When Eileen Brown takes over as the newly elected Hayes County Court Judge, she will be armed with a combined knowledge of law and counseling, as a result of her years in law and professional counseling.
“I felt I could bring both areas of expertise to the position to make sure we had a viable mental health court,” she said.
Brown graduated in 2011 from the University of Houston Victoria’s Graduate Program in Counseling Psychology. She received her Juris Doctor from Texas Tech University School of Law in 1991 and practiced law for several years before earning a degree in Counseling Psychology. She has been an attorney for over 30 years and has practiced for 10 years as a career counsel while practicing law. Brown, a resident of Hays County near Dripping Springs, was sworn in as the judge of Hays County, District Court in Law No. 3 on January 1. A mental health court program was created over the summer.
“We are very proud of the good work done by our alumni, who exemplify what it means to be driven,” said Kyoko Amano, dean of UHV’s College of Liberal Arts and Social Sciences. “Mental health is an important aspect of our society that intersects with many other areas, and Ellen is equipped to serve her community well. We wish her all the best as she embarks on this journey.”
Brown decided to obtain a degree in Counseling Psychology so that she could gain a better understanding of the psychological, mental, and emotional aspects of the cases she saw as an attorney in family law and criminal law. During her time as a graduate student at UHV, she learned new skills that were useful to her as a counselor and attorney, such as motivational interviewing, which is useful in situations such as interviewing someone with substance abuse problems. Something I found helpful was practicing hypothetical situations with other students and getting feedback from professors on areas where you could improve. She also appreciated the help she received for her practicum from Paul Hamilton, a now-retired UHV Clinical Assistant Professor of Psychology.
The skills and methods she learned through the counseling psychology program have proven to help not only her clients, but also when she worked cases as a collaborative attorney with other attorneys.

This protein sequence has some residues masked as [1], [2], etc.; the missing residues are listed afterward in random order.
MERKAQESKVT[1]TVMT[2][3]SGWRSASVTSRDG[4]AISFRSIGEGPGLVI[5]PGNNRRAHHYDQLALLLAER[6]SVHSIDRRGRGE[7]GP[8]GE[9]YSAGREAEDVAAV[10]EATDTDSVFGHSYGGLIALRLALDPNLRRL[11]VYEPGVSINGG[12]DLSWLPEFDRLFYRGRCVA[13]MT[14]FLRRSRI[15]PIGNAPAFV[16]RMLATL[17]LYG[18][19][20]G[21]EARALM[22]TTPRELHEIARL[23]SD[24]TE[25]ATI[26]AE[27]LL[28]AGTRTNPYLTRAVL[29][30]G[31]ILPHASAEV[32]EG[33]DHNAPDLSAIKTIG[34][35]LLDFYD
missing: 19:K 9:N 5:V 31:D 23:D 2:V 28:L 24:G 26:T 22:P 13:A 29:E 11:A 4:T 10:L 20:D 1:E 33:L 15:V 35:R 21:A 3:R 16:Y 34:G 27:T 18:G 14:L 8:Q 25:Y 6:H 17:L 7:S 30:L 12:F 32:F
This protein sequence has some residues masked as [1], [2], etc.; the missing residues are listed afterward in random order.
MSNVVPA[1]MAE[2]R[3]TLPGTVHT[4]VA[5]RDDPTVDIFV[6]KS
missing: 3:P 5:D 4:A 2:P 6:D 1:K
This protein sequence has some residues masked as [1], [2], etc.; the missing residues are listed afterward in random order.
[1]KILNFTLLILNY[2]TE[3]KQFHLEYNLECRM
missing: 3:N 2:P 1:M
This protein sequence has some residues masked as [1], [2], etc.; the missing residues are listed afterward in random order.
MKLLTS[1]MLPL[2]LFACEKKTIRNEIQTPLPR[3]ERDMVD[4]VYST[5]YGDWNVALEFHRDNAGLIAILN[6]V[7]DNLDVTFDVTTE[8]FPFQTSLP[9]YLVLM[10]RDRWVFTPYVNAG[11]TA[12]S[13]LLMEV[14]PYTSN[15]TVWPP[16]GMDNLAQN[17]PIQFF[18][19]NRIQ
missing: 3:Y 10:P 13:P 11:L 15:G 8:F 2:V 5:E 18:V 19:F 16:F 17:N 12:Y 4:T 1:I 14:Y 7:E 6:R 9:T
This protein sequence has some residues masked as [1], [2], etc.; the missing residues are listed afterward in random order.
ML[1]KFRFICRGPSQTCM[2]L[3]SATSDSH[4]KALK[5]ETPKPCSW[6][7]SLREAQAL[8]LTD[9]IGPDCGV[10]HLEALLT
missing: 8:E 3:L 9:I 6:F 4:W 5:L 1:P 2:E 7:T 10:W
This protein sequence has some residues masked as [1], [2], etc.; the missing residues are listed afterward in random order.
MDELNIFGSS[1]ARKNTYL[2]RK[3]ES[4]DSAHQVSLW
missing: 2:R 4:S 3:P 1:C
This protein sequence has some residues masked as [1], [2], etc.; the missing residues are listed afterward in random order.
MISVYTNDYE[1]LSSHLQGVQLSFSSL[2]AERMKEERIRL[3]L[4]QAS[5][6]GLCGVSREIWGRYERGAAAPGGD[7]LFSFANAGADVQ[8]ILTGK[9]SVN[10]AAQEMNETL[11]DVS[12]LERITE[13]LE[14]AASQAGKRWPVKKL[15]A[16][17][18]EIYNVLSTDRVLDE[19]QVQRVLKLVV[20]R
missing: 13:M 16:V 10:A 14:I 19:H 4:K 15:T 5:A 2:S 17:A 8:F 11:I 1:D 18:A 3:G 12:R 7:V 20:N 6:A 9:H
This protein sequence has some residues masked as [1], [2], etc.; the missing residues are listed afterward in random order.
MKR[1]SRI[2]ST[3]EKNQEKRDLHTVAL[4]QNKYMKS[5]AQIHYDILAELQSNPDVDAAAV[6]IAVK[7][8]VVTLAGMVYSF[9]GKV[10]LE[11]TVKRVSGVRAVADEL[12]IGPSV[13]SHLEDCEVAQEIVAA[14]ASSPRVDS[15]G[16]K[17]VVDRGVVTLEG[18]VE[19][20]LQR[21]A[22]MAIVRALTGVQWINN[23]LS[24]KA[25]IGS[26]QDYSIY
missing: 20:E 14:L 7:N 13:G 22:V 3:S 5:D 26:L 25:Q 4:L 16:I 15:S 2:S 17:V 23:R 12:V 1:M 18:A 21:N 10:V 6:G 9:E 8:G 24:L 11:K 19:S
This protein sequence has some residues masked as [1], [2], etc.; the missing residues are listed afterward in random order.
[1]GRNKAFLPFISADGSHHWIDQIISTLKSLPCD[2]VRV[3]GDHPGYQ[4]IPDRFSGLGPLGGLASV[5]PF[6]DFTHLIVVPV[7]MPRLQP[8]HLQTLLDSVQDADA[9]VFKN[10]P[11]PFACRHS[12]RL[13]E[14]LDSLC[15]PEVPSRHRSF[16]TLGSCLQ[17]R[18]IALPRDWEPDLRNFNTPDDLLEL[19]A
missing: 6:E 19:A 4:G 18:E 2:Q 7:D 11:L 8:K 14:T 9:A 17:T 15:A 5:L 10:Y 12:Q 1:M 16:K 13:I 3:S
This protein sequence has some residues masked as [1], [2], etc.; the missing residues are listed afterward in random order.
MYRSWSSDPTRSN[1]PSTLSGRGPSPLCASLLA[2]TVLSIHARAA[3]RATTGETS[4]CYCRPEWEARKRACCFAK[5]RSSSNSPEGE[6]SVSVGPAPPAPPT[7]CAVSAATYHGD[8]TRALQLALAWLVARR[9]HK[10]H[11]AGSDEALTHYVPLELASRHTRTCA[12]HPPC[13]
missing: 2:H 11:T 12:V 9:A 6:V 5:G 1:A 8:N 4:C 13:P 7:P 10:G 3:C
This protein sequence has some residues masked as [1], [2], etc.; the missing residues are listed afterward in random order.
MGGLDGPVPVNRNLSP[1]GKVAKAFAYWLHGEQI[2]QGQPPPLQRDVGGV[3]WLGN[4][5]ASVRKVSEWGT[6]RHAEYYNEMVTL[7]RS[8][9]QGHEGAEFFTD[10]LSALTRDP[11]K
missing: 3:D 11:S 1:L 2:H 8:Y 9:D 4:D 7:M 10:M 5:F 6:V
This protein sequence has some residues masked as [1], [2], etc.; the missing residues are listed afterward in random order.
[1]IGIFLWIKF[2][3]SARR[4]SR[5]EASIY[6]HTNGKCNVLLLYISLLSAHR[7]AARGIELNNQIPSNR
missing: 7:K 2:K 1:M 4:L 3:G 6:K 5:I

“The law is very analytical and advice-oriented, but when you move to the mental health counseling side, your role is not to give advice but to help the individual come up with their own answers,” Brown said. “I feel like I’ve been successful doing this for my clients. I’ve received positive feedback in my mediation work and collaboration with other attorneys.”
said Katherine Beers, professor of psychology and director of UHV, as a graduate student in UHV’s Counseling Psychology program.
Mental health courts are a relatively new development, Beers said, and these courts are looking at innovative ways to treat offenders with mental health issues. In many places, prisons have far too many people with mental disorders and challenges of all kinds, and yet there are usually very few services available to them while incarcerated. This increases recidivism and reduces the chance of rehabilitation.
“She was an exceptional psychologist and had empathy for clients of all kinds,” said Beers. “Eileen is ideally prepared to lead a mental health court. Her training and long experience in the practice of law, combined with her solid training and long experience as a mental health professional, gives her an outstanding understanding of the complexities of both worlds and allows her to balance justice with the needs of those struggling with mental health challenges.”
In her new role, Brown will serve as Mental Health Court Program Supervisor. Her other duties include providing guardianship and overseeing criminal misdemeanor cases as well as some civil cases.
People with mental health issues are required to apply for the mental health court program and follow certain steps. Brown will monitor them to ensure that individuals are making progress with the program. The mental health court is a positive movement in the state, and Brown is motivated to help make the program a success. Often, she said, there are people in the criminal justice system who are there because of a mental health crisis and could be better served by receiving mental health treatment. A program like the Mental Health Court helps the community as a whole, providing protection to the public and reducing the number of offenders as well.
“I look forward to making positive changes to improve the functionality of our courts and to help individuals who participate in our mental health court find a healthier path in life,” Brown said.
To learn more about the UHV Counseling Psychology program, go to www.uhv.edu/liberal-arts-social-sciences/graduate-degrees.